DAY THREE

Librado Romero/The New York Times

Neue Galerie

  • An artist friend recommended I check out the Neue Galerie. Specializing in German Expressionist painting and decorative arts, the museum is housed in a 100-year-old Upper East Side townhouse with original and restored interiors, and it’s adorned not only with paintings, drawings, sketches, and sculpture, but a wealth of glassware, pottery, and furniture. (I recommend getting the audio tour for context.) It’s a Klimt lover’s dream — reproductions don’t do justice to the rich texture and gold leaf of the artist’s distinctive works. An exhibit on Kandinsky just opened (through Feb. 10). Located on Fifth Avenue at 86th Street, Neue Galerie is also famous for its two classic Viennese cafes. Café Sabarsky, modeled on a fin-de-siècle kaffeehaus, is perfect for lunch. Decorated with period objects, it boasts an enticing menu of German-Austrian specialties — leave room for one of the lavish desserts and specialty coffees.

The Metropolitan Museum of Art

Metropolitan Museum of Art

  • From there, it’s four blocks to the Metropolitan Museum of Art (Fifth Avenue at 82d Street), where one could spend hours in any one gallery. If I have time, I do just that, and the newly opened “The Nelson A. Rockefeller Vision: In Pursuit of the Best in the Arts of Africa, Oceania, and the Americas” (through October 2014) is especially intriguing. It showcases the late vice president’s extraordinary collection of non-Western art. But you can also just meander through gallery after gallery of some of the world’s most extraordinary artistic creations. And if you want a little guidance, the Met offers a “highlights” audio tour of some of its most distinctive holdings that takes you on a spin “through time and across cultures.” That’s on the list for my next visit.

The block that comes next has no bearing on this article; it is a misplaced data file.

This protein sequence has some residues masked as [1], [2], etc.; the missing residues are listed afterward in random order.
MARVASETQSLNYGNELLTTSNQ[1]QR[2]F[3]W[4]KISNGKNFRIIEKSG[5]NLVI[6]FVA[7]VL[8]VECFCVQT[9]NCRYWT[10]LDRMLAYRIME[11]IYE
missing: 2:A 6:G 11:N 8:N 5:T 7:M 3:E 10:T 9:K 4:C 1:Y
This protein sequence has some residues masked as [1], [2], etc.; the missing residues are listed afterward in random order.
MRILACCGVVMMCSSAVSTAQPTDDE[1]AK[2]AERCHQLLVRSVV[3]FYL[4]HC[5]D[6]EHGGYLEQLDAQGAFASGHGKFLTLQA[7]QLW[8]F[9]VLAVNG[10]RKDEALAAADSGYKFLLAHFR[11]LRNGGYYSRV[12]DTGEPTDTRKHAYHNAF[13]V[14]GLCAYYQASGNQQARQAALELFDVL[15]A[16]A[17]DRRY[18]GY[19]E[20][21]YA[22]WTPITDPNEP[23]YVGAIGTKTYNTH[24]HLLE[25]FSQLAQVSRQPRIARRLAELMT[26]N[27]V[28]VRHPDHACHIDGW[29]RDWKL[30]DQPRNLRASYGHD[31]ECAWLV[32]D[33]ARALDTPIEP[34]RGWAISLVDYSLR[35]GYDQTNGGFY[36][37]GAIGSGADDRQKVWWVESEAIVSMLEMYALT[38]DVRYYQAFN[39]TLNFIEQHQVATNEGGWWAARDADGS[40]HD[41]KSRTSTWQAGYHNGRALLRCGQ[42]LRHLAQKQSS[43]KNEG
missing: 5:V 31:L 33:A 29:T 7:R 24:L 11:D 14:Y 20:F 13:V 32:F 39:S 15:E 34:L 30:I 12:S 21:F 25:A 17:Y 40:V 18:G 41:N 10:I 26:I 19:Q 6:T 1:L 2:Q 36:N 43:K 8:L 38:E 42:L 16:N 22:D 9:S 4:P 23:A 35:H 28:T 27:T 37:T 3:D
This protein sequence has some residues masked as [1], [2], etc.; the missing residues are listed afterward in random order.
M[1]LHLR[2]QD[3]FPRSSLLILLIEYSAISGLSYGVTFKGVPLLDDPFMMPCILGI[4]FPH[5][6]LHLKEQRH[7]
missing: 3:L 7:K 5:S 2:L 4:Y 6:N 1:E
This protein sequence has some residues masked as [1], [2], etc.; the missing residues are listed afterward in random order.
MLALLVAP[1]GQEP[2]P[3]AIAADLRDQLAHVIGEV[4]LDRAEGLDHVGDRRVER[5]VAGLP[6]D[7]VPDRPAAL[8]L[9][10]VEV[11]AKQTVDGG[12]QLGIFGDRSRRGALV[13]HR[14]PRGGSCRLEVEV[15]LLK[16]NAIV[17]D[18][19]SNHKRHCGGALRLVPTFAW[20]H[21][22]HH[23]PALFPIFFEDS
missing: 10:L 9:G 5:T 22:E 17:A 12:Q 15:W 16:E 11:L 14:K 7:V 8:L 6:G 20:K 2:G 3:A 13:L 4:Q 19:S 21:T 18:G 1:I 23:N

Karen Campbell can be reached at karencampbell4@rcn.com.